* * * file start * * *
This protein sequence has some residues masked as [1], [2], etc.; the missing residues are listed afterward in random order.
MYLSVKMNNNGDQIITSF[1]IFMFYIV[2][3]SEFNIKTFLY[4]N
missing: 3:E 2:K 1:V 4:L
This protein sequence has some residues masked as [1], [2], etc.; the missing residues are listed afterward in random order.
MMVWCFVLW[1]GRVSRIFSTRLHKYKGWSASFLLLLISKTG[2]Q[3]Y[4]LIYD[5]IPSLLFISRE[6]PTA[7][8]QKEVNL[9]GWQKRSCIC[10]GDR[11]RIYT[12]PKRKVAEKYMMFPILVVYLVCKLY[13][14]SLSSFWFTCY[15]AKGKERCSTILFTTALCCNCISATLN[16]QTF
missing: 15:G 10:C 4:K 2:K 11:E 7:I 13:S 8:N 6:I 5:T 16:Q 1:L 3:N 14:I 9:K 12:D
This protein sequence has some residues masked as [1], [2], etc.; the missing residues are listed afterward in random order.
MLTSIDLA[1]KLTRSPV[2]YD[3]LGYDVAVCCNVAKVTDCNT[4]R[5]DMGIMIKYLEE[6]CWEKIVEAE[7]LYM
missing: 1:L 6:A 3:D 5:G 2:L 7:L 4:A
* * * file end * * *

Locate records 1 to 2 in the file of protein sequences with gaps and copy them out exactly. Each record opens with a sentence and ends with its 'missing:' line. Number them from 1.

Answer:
This protein sequence has some residues masked as [1], [2], etc.; the missing residues are listed afterward in random order.
MYLSVKMNNNGDQIITSF[1]IFMFYIV[2][3]SEFNIKTFLY[4]N
missing: 3:E 2:K 1:V 4:L
This protein sequence has some residues masked as [1], [2], etc.; the missing residues are listed afterward in random order.
MMVWCFVLW[1]GRVSRIFSTRLHKYKGWSASFLLLLISKTG[2]Q[3]Y[4]LIYD[5]IPSLLFISRE[6]PTA[7][8]QKEVNL[9]GWQKRSCIC[10]GDR[11]RIYT[12]PKRKVAEKYMMFPILVVYLVCKLY[13][14]SLSSFWFTCY[15]AKGKERCSTILFTTALCCNCISATLN[16]QTF
missing: 15:G 10:C 4:K 2:K 11:E 7:I 13:S 8:N 6:I 5:T 16:Q 1:L 3:N 14:I 9:K 12:D